Gallatin Rest Home

In this Chronicle file photo, Marla Davis, a physical therapist at the county-run Gallatin Rest Home, helps Virgil Carl recover from a knee replacement surgery on Thursday, July 12, 2018, in the home’s rehabilitation gym.

The Gallatin County Commission plans to increase its financial commitment to the Gallatin Rest Home for next year and ask voters for a mill levy next spring to address the long-term care center’s ongoing deficit.

“We are just limping along, funding this one year at a time,” said Commissioner Joe Skinner. “I think by next year, we’ll have a longer-term picture. And we realize that to keep the Rest Home going, which we want to do, we need taxpayer support.”

For many years, the Rest Home met its financial needs and built up reserves with the payments it received from residents and insurers, but recent changes to the health care industry have been a challenge, said administrator Vickie West.

The Rest Home has ended each fiscal year since 2013 with a deficit and depleted its reserves. In 2018, the commissioners pledged one mill annually — about $295,000 at the time — to the Rest Home to help address its ongoing deficit.

For next fiscal year, the commissioners anticipate committing an additional 1.56 mills to the Rest Home, bringing their total contribution up to 2.56 mills, which will be about $755,000, said county finance coordinator Justine Swanson.

“We’ve known for a number of years now that this was going to happen,” said Commissioner Don Seifert. “I think in order to deal with the deficit that we’ve got, this is the responsible thing to do.”

Included in the additional money is a pay increase for Rest Home kitchen aides, laundry aides and housekeepers, totaling about $47,000 annually. The increase could improve recruitment and retention and reduce the Rest Home’s reliance on expensive staffing agencies, West said.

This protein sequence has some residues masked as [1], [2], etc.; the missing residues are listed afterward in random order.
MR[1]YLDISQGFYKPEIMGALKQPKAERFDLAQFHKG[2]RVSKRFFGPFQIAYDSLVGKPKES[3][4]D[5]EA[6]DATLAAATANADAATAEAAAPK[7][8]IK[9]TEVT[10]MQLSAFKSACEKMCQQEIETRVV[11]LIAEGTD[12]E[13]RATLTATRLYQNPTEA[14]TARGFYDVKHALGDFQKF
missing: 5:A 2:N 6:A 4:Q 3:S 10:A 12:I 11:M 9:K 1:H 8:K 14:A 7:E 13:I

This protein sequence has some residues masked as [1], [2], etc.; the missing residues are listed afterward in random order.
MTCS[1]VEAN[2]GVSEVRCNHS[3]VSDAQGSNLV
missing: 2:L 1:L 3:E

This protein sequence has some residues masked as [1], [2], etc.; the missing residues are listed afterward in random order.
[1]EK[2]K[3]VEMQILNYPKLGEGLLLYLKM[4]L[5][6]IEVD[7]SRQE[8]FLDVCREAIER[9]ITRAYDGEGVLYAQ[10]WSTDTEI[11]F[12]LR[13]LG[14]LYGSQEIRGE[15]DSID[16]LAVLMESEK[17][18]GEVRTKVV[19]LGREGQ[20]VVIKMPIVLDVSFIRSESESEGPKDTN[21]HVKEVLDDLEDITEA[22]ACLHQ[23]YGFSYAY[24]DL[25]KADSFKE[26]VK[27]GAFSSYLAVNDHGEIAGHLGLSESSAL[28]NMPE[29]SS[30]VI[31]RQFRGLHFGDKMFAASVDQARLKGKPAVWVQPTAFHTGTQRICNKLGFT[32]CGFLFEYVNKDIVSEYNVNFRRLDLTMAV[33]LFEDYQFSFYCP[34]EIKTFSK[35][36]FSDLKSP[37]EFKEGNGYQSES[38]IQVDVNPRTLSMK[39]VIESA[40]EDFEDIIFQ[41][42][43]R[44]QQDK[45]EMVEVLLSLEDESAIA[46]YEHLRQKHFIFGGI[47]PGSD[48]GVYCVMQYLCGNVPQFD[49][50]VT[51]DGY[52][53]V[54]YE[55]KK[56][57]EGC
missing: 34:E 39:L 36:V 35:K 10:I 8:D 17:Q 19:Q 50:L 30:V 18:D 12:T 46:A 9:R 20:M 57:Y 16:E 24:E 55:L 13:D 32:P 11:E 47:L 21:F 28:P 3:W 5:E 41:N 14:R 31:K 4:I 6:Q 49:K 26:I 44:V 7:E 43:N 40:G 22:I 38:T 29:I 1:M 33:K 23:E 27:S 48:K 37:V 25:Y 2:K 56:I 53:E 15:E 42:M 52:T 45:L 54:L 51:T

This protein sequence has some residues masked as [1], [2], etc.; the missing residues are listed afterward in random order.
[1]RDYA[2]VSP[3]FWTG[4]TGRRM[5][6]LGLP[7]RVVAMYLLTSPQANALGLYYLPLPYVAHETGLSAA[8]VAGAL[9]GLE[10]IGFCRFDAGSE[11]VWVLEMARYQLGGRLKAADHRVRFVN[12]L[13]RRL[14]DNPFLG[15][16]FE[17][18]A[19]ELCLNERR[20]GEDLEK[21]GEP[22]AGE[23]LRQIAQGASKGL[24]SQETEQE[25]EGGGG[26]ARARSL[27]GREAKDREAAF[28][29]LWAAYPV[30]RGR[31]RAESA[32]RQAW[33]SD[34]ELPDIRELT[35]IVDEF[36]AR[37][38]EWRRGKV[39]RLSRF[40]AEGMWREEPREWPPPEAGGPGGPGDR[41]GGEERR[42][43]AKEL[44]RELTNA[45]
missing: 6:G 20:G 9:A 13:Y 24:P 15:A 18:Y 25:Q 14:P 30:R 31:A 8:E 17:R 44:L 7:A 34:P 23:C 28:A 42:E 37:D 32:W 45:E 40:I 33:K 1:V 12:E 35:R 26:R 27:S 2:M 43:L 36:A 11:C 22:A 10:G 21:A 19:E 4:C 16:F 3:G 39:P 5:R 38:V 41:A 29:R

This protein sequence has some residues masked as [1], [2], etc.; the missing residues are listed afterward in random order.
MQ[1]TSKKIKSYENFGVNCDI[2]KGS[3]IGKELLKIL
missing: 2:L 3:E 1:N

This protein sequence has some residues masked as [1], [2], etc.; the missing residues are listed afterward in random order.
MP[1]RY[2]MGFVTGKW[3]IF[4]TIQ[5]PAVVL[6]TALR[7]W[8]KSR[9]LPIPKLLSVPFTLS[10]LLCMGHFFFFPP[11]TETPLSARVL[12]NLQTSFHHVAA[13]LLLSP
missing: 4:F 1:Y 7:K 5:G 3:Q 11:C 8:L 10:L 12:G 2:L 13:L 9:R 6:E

The additional money also will be used to hire a consultant next fiscal year for $25,000. The consultant will explore ways to keep the Rest Home open and financially sustainable.

“It’s not good management for us to put off some of the county’s other dire needs for ongoing situations at the Rest Home, so we need to look at other options,” Skinner said.

The other options include asking voters to support the Rest Home through a mill levy.

“We’re putting the public on notice that we’ll be asking for their taxpayer support,” said Commissioner Scott MacFarlane.

In the hopes of reducing its deficit next year, the Rest Home will cut some services and finding less expensive supplies, West said. The Rest Home also may receive additional revenue next year because looming changes to Medicare reimbursement could provide better reimbursement rates. The changes go into effect in October.

It is not yet clear what savings the cuts to operations and the improved reimbursement rates will provide, but they won’t fully remedy the Rest Home’s financial situation, Swanson said.

The Rest Home’s fiscal challenges partially stem from an increase in long-term care options in the county, which has caused the number of residents to decline over the years. The newer long-term care options are more accessible to those paying for their own care or using private insurance providers, West said. This has left the Rest Home with a growing proportion of its residents on Medicaid and Medicare, which doesn’t reimburse for the full cost of care.

“I want to make it clear that we don’t blame anyone, staff or management at the Rest Home, because it couldn’t have been managed differently,” Skinner said. “It’s a situation where reimbursement isn’t adequate.”

Perrin Stein can be reached at 406-582-2648 or at Follow her on Twitter @PerrinStein.

Perrin Stein is the county, state and federal government reporter for the Chronicle.

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